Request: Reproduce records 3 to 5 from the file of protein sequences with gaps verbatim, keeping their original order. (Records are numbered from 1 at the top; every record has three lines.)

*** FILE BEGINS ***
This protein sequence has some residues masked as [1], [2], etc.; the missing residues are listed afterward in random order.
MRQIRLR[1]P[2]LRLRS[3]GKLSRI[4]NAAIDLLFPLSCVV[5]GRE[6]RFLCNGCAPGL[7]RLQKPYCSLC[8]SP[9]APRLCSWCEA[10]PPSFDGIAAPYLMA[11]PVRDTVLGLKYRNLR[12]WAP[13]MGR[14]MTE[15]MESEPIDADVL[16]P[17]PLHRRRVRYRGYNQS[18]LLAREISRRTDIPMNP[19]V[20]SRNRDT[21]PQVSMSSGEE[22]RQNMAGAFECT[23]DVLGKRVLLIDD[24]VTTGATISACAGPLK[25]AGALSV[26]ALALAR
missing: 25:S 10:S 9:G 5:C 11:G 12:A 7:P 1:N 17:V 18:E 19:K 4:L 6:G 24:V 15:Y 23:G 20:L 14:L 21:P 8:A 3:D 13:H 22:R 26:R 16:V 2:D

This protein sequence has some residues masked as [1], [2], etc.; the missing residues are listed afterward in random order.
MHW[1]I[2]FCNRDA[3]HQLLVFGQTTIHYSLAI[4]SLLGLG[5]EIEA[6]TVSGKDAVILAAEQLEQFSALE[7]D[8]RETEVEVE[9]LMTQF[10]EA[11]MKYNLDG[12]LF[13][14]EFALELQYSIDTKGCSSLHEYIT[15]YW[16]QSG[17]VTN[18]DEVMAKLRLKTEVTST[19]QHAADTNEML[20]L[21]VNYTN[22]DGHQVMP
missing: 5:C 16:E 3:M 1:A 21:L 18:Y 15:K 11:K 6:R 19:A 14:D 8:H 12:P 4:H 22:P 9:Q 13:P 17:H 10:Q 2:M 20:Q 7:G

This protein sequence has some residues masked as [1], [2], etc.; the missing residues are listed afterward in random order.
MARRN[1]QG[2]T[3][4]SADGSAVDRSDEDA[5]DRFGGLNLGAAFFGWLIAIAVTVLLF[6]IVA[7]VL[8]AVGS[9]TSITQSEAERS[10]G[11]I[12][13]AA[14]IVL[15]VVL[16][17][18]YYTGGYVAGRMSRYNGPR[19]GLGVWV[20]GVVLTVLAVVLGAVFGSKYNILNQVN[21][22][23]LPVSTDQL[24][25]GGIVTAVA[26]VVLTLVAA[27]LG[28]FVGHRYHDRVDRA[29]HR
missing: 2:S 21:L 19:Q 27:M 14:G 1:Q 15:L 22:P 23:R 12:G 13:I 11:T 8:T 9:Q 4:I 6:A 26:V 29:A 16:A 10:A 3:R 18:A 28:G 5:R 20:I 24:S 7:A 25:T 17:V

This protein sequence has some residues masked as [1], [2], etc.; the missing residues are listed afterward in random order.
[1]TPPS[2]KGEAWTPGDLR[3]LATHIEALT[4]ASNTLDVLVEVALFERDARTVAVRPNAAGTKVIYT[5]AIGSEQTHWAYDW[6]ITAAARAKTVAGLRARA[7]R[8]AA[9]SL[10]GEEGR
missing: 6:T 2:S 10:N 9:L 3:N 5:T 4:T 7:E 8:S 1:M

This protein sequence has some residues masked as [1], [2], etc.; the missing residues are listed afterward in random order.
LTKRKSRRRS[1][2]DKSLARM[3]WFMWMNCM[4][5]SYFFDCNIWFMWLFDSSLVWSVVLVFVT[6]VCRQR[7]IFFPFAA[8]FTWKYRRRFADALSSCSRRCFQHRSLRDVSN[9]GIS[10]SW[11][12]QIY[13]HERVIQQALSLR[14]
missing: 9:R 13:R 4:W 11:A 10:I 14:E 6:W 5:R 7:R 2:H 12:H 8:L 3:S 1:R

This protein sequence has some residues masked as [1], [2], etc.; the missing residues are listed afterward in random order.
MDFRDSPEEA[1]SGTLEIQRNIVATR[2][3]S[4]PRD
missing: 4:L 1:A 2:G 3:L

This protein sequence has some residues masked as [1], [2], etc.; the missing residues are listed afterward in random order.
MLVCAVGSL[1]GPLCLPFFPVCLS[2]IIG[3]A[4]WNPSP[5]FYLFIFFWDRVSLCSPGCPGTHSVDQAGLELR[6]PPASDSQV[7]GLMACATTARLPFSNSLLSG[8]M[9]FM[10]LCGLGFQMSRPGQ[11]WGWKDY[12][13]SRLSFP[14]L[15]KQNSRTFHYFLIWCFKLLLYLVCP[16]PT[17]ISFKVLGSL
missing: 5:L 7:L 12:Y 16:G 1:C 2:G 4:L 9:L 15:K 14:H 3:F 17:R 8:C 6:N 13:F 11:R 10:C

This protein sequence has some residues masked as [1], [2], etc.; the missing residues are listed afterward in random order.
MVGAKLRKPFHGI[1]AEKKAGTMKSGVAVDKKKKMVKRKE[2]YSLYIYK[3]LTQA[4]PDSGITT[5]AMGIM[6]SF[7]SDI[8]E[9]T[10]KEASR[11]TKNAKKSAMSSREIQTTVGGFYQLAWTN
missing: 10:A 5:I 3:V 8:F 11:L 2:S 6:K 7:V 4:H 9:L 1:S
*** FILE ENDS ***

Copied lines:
This protein sequence has some residues masked as [1], [2], etc.; the missing residues are listed afterward in random order.
MARRN[1]QG[2]T[3][4]SADGSAVDRSDEDA[5]DRFGGLNLGAAFFGWLIAIAVTVLLF[6]IVA[7]VL[8]AVGS[9]TSITQSEAERS[10]G[11]I[12][13]AA[14]IVL[15]VVL[16][17][18]YYTGGYVAGRMSRYNGPR[19]GLGVWV[20]GVVLTVLAVVLGAVFGSKYNILNQVN[21][22][23]LPVSTDQL[24][25]GGIVTAVA[26]VVLTLVAA[27]LG[28]FVGHRYHDRVDRA[29]HR
missing: 2:S 21:L 19:Q 27:M 14:G 1:Q 15:L 22:P 23:R 12:G 13:I 11:T 8:T 9:Q 4:I 6:A 26:V 29:A 16:A 10:A 3:R 18:A 28:G 5:R 20:I 24:S 7:A 25:T 17:V

This protein sequence has some residues masked as [1], [2], etc.; the missing residues are listed afterward in random order.
[1]TPPS[2]KGEAWTPGDLR[3]LATHIEALT[4]ASNTLDVLVEVALFERDARTVAVRPNAAGTKVIYT[5]AIGSEQTHWAYDW[6]ITAAARAKTVAGLRARA[7]R[8]AA[9]SL[10]GEEGR
missing: 6:T 2:S 10:N 9:L 3:N 5:T 4:T 7:E 8:S 1:M

This protein sequence has some residues masked as [1], [2], etc.; the missing residues are listed afterward in random order.
LTKRKSRRRS[1][2]DKSLARM[3]WFMWMNCM[4][5]SYFFDCNIWFMWLFDSSLVWSVVLVFVT[6]VCRQR[7]IFFPFAA[8]FTWKYRRRFADALSSCSRRCFQHRSLRDVSN[9]GIS[10]SW[11][12]QIY[13]HERVIQQALSLR[14]
missing: 9:R 13:R 4:W 11:A 10:I 14:E 6:W 5:R 7:R 2:H 12:H 8:L 3:S 1:R